- Date : 26/10/2020
- Read: 4 mins
Whether your credit score is low or high; these simple tips will bring you back on top and will help you strengthen your credit health over time.
Even in these progressive times, it’s often the ‘man of the house’ who takes the important financial decisions – whether it’s purchasing a house or car, investing in stock, or applying for a loan. His name goes on all documents, and the woman literally has no say in the matter. When the time comes to take control of her finances, she has zilch to fall back on. No credit history, nothing. So if she wants a loan in an emergency, she’s in no position to convince the lender of her ability to repay the debt.
This makes a strong case why women need to take charge and build a good credit score. This article will not only guide you on how you can build a strong credit history but also maintain it over time.
How to build a strong credit score
Using a credit card – or cards – is the best way to improve your credit score, and is of vital importance to ensure your financial independence. Managing your credit card is a bit like taming a wild animal. To keep your expenses in check, you have to be the boss. Many are wary of holding a credit card for fear of committing financial hara-kiri, but timidity is not going to help either.
Your credit score plays a vital role in your loan application and the interest rate applicable for the disbursal, whether you’re out house-hunting, buying a car, or looking to fund a medical emergency or an educational requirement for yourself or a loved one. Typically, the lower your score, the higher your interest rate will be.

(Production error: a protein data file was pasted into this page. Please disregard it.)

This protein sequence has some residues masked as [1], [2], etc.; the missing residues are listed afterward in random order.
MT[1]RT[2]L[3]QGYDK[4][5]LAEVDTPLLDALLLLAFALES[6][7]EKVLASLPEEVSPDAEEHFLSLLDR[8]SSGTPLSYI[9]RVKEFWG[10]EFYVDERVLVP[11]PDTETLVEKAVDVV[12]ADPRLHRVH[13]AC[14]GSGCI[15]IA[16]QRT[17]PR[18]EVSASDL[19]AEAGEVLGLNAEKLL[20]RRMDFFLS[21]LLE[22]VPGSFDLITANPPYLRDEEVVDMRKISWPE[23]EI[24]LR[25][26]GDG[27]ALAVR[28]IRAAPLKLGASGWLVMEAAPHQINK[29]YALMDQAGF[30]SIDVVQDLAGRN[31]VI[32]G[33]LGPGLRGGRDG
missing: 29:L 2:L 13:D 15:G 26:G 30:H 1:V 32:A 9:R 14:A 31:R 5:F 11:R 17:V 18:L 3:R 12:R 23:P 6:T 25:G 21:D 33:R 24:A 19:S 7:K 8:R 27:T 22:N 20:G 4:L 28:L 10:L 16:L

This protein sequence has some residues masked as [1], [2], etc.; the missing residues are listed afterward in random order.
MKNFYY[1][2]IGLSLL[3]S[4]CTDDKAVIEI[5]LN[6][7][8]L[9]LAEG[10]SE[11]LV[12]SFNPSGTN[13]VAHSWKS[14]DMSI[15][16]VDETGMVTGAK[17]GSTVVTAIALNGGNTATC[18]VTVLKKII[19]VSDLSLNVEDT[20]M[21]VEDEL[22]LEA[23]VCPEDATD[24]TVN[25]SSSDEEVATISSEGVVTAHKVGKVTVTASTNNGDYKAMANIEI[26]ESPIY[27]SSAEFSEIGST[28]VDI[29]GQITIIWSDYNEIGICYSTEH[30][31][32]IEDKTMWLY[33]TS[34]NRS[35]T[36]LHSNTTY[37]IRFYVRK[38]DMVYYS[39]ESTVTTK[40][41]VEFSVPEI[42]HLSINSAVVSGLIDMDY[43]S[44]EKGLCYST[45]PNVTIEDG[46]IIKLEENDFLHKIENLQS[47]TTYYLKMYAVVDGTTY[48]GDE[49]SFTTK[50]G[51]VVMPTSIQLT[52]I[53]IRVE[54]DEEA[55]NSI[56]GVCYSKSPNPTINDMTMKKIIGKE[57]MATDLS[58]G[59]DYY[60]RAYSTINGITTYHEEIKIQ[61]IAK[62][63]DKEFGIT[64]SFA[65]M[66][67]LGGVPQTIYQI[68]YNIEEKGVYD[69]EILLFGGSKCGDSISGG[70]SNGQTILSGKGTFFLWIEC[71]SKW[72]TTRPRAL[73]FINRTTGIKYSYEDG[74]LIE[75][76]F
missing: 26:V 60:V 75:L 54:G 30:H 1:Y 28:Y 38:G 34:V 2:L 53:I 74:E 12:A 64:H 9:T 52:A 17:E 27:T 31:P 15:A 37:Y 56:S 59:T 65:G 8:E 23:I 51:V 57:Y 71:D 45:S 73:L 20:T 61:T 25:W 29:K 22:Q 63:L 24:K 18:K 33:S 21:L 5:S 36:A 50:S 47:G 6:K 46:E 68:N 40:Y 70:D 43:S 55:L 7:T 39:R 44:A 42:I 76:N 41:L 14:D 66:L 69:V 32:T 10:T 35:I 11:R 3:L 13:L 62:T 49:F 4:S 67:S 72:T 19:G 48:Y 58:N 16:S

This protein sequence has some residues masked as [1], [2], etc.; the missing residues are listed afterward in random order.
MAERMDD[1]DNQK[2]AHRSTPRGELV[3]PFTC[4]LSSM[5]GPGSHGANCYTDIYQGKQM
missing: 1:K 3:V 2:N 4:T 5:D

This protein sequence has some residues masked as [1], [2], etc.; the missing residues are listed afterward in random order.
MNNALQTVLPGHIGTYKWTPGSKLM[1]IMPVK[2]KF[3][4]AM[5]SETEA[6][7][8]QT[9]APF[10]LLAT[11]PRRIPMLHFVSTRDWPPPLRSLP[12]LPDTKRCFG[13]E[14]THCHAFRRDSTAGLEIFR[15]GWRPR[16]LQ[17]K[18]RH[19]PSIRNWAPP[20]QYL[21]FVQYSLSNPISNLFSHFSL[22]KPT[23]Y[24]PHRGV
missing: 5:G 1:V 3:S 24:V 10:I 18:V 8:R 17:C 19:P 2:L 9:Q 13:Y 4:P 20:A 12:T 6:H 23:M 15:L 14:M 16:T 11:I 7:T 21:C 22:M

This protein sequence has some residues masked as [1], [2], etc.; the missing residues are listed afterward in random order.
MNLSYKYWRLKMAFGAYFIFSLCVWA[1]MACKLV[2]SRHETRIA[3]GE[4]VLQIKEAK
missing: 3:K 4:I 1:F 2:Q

Your financial karma
There are four credit information companies in India: CIBIL, Equifax, Experian, and Highmark. They all function on a similar standard, but CIBIL is the oldest and the most widely used source.
A credit score has five major categories:
1. Credit history: Details of the last three years, including liabilities of all credit cards, loans, and mortgages. It factors how the accounts are settled, defaults, and late payments (if any).
2. Credit utilisation: How much you owe the credit card company as a total percentage of your available credit limit. If you have multiple cards, this will be an average of all lines of credit.
3. Length of credit history: The longer the better – so long as it has aged well like fine wine!
4. Credit mix: This is a composition of the loan portfolio. Besides your credit card, it includes previous personal, house, or car loans. The weightage will also depend on the category of a loan – whether secured or unsecured.
5. New credit: The number of credit applications also impacts your credit rating.
Be judicious with the plastic
- Treat your credit card like a debit card; spend within limits.
- Ignore the credit limit offered by the company; self-impose a small credit limit that you can easily pay off every month.
- As far as possible, avoid converting your purchases into EMIs; this could cost you interest charges and can affect your credit score.
Keep a low credit-utilization ratio
- Just because you have it doesn’t mean you have to use it. Across credit lines, it is recommended to use less than 30% of the credit available to you.
- Avoid having smaller spends on multiple cards. Consolidate using the balance transfer facility on your primary card. You may earn additional credit card points for this.
- In case of unavoidable expenses, use the card that has the lowest interest cost (if you have multiple cards).
Have the right weapon of choice
- A credit card that offers ample reward points is good. Even better if you can convert those points to offset some part of your dues.
- Avoid having too many credit cards, especially ones offered through shopping brands.
- If you have unused cards, do not close them. They can boost your credit score.
- If an upgrade on your credit is available, take it. It helps reduce the credit utilization ratio.
So ladies, do not shrink from financial responsibilities. It’s time to take control of your spending habits and attain financial independence. A great credit score is half the battle won.